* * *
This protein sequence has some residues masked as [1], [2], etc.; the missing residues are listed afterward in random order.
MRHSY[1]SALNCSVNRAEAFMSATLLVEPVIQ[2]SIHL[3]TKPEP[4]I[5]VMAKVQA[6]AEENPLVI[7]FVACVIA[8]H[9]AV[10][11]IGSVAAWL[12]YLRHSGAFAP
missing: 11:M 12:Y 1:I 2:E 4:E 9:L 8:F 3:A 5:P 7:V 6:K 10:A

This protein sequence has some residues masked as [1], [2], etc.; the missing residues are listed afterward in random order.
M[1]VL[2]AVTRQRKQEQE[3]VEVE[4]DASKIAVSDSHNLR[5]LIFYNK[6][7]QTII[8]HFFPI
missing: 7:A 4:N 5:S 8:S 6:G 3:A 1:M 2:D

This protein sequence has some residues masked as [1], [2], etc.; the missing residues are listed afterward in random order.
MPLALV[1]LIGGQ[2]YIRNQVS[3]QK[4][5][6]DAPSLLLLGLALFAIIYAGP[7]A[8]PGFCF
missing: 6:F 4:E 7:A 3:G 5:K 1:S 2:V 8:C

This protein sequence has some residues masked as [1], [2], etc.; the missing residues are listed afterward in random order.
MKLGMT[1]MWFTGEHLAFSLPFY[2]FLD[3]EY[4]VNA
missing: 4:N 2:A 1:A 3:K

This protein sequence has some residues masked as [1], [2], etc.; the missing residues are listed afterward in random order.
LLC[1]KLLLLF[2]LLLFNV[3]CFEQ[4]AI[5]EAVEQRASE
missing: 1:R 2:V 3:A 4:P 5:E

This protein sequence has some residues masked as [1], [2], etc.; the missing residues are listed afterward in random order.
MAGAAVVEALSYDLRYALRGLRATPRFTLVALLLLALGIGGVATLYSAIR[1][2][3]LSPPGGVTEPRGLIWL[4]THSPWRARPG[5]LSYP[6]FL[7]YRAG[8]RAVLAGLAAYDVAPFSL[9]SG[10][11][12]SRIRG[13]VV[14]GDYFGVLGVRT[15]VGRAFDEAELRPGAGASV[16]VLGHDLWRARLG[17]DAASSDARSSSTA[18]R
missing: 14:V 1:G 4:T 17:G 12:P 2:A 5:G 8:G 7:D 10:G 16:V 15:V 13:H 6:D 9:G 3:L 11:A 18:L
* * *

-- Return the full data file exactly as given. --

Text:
This protein sequence has some residues masked as [1], [2], etc.; the missing residues are listed afterward in random order.
MRHSY[1]SALNCSVNRAEAFMSATLLVEPVIQ[2]SIHL[3]TKPEP[4]I[5]VMAKVQA[6]AEENPLVI[7]FVACVIA[8]H[9]AV[10][11]IGSVAAWL[12]YLRHSGAFAP
missing: 11:M 12:Y 1:I 2:E 4:E 9:L 8:F 3:A 5:P 7:V 6:K 10:A

This protein sequence has some residues masked as [1], [2], etc.; the missing residues are listed afterward in random order.
M[1]VL[2]AVTRQRKQEQE[3]VEVE[4]DASKIAVSDSHNLR[5]LIFYNK[6][7]QTII[8]HFFPI
missing: 7:A 4:N 5:S 8:S 6:G 3:A 1:M 2:D

This protein sequence has some residues masked as [1], [2], etc.; the missing residues are listed afterward in random order.
MPLALV[1]LIGGQ[2]YIRNQVS[3]QK[4][5][6]DAPSLLLLGLALFAIIYAGP[7]A[8]PGFCF
missing: 6:F 4:E 7:A 3:G 5:K 1:S 2:V 8:C

This protein sequence has some residues masked as [1], [2], etc.; the missing residues are listed afterward in random order.
MKLGMT[1]MWFTGEHLAFSLPFY[2]FLD[3]EY[4]VNA
missing: 4:N 2:A 1:A 3:K

This protein sequence has some residues masked as [1], [2], etc.; the missing residues are listed afterward in random order.
LLC[1]KLLLLF[2]LLLFNV[3]CFEQ[4]AI[5]EAVEQRASE
missing: 1:R 2:V 3:A 4:P 5:E

This protein sequence has some residues masked as [1], [2], etc.; the missing residues are listed afterward in random order.
MAGAAVVEALSYDLRYALRGLRATPRFTLVALLLLALGIGGVATLYSAIR[1][2][3]LSPPGGVTEPRGLIWL[4]THSPWRARPG[5]LSYP[6]FL[7]YRAG[8]RAVLAGLAAYDVAPFSL[9]SG[10][11][12]SRIRG[13]VV[14]GDYFGVLGVRT[15]VGRAFDEAELRPGAGASV[16]VLGHDLWRARLG[17]DAASSDARSSSTA[18]R
missing: 14:V 1:G 4:T 17:G 12:P 2:A 5:G 8:G 7:D 10:G 16:V 15:V 13:H 6:D 9:G 3:L 11:A 18:L